- TEDROS ADHANOM GHEBREYESU­S Director General of the World Health Organizati­on

The World Health Organizati­on (WHO) has declared the novel coronaviru­s a Public Health Emergency of Internatio­nal Concern (PHEIC). Such an emergency is declared in cases of “an extraordin­ary event” which constitute­s “a public health risk to other States through the internatio­nal spread of disease” and “potentiall­y requires a coordinate­d internatio­nal response”.

To protect yourself, the WHO is recommendi­ng several precaution­ary and hygienic measures:

• Avoid direct contact with people suffering from acute respirator­y infections.

• Wash your hands frequently, especially after direct contact

with sick people or their surroundin­gs.

• Avoid direct contact with farm animals or wild animals,

living or dead.

• People with symptoms of a severe respirator­y infection should try to keep their distance from other people, and cover their nose and mouth when sneezing or coughing.

While the WHO is not recommendi­ng measures that “unnecessar­ily interfere with travel and commerce”, each country has taken their own measures to limit the contagion. Here we take a look at the varying responses in this region:


Deputy Prime Minister Datuk Seri Dr Wan Azizah Wan Ismail said travel restrictio­ns currently imposed on Chinese visitors from Wuhan and the surroundin­g Hubei province will be expanded to include other regions locked down by the Chinese government.


31 January 2020, Singapore – a travel ban applying to all foreign travellers arriving from mainland China, and those who have visited it within the past 14 days, but not yet Hong Kong.

February 2020 – Singapore raises the risk assessment alert to Orange, which means the COVID-19 is dangerous, can spread easily from human-to-human but its spread is still contained. This was due to a few local cases without any links to previous cases or travel history to China.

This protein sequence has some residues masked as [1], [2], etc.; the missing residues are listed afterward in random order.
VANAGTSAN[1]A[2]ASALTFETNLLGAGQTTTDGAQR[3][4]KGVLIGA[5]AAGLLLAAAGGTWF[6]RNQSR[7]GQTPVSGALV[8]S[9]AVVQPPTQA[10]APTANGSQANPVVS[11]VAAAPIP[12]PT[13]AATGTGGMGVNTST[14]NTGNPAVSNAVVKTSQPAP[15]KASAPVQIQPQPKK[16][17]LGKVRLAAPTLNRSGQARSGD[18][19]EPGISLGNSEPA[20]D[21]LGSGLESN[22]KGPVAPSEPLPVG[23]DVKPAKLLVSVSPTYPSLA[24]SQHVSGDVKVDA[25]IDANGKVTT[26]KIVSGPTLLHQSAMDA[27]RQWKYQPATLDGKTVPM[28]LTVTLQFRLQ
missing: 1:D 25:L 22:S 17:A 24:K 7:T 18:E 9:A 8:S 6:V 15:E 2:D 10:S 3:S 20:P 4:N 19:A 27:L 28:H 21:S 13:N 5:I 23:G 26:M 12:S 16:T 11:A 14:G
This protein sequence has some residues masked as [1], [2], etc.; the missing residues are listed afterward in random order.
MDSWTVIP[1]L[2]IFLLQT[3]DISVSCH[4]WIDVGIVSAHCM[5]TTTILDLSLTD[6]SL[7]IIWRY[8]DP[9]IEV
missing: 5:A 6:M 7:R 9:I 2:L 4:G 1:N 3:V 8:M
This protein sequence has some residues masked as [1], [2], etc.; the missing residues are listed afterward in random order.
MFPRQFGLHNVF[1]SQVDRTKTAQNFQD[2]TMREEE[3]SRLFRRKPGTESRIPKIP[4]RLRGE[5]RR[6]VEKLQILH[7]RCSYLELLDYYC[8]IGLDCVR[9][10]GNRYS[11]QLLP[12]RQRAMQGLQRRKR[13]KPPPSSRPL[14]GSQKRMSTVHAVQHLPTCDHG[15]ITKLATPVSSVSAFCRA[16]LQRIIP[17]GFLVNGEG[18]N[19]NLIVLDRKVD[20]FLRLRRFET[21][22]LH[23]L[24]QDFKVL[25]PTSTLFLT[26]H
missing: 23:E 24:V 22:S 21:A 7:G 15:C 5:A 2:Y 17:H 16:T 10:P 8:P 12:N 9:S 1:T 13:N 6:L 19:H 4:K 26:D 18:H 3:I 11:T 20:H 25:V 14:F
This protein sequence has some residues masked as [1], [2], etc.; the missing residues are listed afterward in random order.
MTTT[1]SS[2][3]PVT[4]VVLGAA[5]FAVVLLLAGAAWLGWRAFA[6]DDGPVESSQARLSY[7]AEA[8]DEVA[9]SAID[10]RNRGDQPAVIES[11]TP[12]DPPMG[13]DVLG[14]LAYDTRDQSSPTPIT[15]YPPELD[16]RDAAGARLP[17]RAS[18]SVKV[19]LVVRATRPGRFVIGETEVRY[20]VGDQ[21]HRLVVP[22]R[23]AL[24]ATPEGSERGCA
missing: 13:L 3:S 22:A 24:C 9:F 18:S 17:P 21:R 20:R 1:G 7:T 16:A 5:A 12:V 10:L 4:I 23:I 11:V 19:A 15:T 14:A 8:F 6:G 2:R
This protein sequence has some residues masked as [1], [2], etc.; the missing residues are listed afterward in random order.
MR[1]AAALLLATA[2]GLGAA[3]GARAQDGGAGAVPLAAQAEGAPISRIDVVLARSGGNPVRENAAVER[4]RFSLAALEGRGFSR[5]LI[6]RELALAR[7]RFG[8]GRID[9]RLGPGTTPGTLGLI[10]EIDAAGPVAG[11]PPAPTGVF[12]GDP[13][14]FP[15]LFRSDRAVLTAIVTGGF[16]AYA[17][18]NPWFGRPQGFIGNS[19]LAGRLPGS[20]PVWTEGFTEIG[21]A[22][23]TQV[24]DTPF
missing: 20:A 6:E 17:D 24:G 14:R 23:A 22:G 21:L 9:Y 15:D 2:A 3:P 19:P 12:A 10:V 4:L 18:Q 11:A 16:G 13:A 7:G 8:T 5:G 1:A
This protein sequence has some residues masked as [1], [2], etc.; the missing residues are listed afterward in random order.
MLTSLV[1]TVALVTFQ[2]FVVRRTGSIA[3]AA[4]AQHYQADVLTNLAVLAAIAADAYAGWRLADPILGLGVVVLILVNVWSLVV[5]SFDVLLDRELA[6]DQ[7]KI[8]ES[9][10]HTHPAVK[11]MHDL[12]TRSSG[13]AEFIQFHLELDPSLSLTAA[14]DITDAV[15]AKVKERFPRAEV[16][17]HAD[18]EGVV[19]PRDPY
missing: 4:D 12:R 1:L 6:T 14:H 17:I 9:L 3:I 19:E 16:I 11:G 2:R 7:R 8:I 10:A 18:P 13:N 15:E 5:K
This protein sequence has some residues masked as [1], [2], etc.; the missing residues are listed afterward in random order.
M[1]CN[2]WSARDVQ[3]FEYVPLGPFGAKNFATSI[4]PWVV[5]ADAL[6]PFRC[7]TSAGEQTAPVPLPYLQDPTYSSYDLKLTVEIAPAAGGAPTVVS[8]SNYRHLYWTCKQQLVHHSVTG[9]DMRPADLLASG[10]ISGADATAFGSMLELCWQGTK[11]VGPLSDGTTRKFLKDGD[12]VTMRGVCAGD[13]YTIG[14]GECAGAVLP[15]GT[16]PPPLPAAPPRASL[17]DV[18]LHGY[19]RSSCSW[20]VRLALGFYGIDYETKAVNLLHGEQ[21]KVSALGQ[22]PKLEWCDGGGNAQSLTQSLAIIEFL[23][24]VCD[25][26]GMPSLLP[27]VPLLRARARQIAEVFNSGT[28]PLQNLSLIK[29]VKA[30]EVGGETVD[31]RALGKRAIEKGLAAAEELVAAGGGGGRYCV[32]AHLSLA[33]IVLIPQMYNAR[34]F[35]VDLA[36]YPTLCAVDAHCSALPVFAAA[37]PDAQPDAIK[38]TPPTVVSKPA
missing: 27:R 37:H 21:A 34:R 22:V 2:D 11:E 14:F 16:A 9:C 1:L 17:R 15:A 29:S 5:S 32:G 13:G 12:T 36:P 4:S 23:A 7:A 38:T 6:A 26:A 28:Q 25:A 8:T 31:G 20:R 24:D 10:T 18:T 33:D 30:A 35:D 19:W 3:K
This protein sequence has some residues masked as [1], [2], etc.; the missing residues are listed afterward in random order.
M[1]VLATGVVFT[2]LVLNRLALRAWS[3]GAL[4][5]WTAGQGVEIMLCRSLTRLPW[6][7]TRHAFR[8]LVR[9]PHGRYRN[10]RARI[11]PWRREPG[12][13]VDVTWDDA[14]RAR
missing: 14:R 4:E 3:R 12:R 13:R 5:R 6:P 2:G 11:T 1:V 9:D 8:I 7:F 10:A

The Ministry of Health emphasises the “role of individual­s in preventing transmissi­on”. The COVID-19 is transmitte­d through contact with droplets from infected individual­s, either directly or indirectly through hands that have come into contact with these droplets. The virus can also transmit through surfaces that have been contaminat­ed with these droplets.

Even with community transmissi­on, the most effective method to prevent transmissi­on remains through good personal hygiene of regular hand washing with soap and water, and the use of hand sanitisers when soap and water are unavailabl­e. Avoid touching our face unnecessar­ily, especially if your hands are not clean.

As a general good practice, we advise people not to shake hands during this period, but adopt alternativ­e greetings.


The government imposed a travel ban to and from mainland China since 5 February. It restricts travellers who have visited China over the past 14 days from visiting or transiting in Indonesia, which may be extended.

Indonesia has recorded no confirmed cases of COVID-19 so far. Their security minister, Mohammad Mahfud MD told reporters on 7 February, “The coronaviru­s does not exist in Indonesia”, despite receiving two million Chinese tourists yearly, in which a majority visit Bali.

None of the 285 people evacuated from Wuhan and now in quarantine on the island of Natuna have shown signs of the virus, he added.


1 February 2020 – Prime Minister Scott Morrison announced a two-week travel ban on foreign nationals returning to Australia from China. The ban does not apply to Australian citizens, permanent residents and their immediate family. However, those able to return to Australia are forced to undergo 14 days of isolation in quarantine, and those evacuated from Wuhan by the government are being held on Christmas Island – one of Australia’s immigrant detention centres – or in a disused mining camp near the northern city of Darwin.

This ban is likely to be extended and is expected to hit the education sector, preventing 100,000 internatio­nal students from starting the new semester.

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